Tweeters’ Paradise | Daily News

Tweeters’ Paradise

Victoria Park

Juliet Coombe armed with a bird book and binoculars heads into the glorious Victoria Park, a 27 acre experimental garden, where the majority of tree species available were brought by Plant Hunters during Queen Victoria’s Reign.

On arrival at this idyllic city park a flock of birds flew over head and after paying an entrance fee I went inside this stunning park, and discovered what was left of the original template for the Hakgala Botanical gardens 10 km from Nuwara Eliya on the Nuwara Eliya-Badulla main Road. Victoria Park is in contrast in the buzzy centre of town just outside its garden walls is short distance from everything. It was established in the 1840s and it is still the nursery for certain plants that are taken to the much bigger and more impressive Hakgala Botanical Gardens on the outskirts of town. However it was not until 1897 it received its official name to commemorate the 60th Jubilee Coronation of Queen Victoria.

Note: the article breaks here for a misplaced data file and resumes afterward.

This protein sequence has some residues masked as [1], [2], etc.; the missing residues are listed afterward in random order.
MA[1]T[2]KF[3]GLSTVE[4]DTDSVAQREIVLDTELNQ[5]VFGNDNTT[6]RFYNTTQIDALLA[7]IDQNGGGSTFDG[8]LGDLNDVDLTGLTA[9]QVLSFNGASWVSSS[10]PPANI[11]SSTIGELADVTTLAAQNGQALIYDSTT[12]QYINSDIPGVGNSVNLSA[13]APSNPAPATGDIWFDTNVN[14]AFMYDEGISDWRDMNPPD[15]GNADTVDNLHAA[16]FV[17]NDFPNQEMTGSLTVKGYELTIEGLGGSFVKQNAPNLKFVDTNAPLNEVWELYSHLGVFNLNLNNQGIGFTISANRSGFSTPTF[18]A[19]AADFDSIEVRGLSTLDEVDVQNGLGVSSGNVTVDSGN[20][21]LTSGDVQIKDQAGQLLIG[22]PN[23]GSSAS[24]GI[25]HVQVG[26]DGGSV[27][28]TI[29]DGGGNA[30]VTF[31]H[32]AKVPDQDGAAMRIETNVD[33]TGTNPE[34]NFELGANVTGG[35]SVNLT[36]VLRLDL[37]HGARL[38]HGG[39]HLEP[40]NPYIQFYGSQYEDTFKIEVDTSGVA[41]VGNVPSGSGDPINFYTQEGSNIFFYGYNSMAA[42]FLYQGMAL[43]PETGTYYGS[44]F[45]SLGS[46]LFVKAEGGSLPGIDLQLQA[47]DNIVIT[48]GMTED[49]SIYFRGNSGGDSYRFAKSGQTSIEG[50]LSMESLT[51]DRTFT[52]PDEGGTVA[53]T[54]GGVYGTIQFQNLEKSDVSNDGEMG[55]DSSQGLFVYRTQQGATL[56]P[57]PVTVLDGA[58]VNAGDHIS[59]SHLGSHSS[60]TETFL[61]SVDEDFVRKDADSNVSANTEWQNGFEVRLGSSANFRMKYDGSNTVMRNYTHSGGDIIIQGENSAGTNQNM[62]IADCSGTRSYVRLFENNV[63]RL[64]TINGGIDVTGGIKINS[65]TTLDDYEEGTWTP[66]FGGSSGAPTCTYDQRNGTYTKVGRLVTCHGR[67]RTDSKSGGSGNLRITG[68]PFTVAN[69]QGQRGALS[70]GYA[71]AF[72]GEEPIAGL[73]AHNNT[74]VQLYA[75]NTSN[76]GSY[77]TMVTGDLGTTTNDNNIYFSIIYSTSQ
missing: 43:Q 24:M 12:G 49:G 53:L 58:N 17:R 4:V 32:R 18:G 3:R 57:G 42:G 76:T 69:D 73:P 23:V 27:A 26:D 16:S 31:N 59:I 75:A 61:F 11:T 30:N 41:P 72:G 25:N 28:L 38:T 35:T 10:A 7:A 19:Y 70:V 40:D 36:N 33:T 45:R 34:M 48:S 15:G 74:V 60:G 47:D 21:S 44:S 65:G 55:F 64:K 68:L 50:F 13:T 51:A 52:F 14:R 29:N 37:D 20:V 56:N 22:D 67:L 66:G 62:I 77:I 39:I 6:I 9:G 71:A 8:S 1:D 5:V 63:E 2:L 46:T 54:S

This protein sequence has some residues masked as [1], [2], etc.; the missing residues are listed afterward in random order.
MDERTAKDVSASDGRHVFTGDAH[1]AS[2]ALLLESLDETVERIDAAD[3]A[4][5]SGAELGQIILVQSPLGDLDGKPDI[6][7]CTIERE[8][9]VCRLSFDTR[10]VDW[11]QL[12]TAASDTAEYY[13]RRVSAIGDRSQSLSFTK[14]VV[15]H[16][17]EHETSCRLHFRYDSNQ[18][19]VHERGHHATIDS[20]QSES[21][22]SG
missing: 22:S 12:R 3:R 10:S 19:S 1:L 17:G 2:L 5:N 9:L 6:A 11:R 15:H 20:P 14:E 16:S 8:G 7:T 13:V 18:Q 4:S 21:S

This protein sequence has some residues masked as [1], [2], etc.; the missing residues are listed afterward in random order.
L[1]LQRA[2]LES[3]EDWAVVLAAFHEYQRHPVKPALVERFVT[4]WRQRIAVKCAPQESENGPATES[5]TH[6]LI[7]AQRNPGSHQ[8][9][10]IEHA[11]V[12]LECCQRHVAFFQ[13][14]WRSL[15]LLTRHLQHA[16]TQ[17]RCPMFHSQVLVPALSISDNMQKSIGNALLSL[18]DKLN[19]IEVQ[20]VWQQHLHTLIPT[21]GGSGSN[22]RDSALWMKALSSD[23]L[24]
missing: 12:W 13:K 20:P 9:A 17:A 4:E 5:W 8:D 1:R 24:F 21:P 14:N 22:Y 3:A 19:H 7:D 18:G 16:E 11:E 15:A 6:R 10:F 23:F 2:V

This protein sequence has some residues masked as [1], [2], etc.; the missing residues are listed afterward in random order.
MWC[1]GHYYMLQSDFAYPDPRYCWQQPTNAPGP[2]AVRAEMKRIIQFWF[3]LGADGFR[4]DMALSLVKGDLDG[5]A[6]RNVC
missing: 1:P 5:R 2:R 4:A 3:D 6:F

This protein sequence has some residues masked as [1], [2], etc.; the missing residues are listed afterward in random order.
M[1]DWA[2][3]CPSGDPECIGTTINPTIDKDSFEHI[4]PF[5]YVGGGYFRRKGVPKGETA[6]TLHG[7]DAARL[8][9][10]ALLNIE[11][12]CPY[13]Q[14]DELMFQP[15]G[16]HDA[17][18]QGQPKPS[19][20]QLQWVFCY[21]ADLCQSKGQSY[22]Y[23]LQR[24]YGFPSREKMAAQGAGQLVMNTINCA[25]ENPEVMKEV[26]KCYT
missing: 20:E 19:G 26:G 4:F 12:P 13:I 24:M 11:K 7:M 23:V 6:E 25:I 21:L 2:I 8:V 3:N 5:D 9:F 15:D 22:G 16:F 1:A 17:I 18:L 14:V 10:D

The glorified oasis in the city is a bird lovers dream come true as it is easy to walk being compact and very rewarding due to the number of birds you can see in the place on any given day of the week. I am overawed by the diversity of the trees, in size, shape and form; there are around 70 to 80 different species for the birds both small and big to hide in. I start my bird walk in the classic English rose garden, which is a wonderful maze of concentric circles with frameworks and pillars all draped with rose-vines and smelling amazing. “It is best viewed in April/May when most of the roses are in flow,” On closer inspection, I notice plastic bundles around countless stems and ask what on earth they are, not sure whether they are deliberate or some weird phenomenon of littering. “They are used for taking cuttings. By attaching bundles of soil half way up the stem, I discover that you allow the stem to grow roots of its own that will then enable you to transplant the stem straight into the ground once cut off.” Ingenious I am thinking just as an Indian Pitta bird lands on a branch just in front of me, a chirpy little fellow with a yellowish breast and bright green plumage on its back.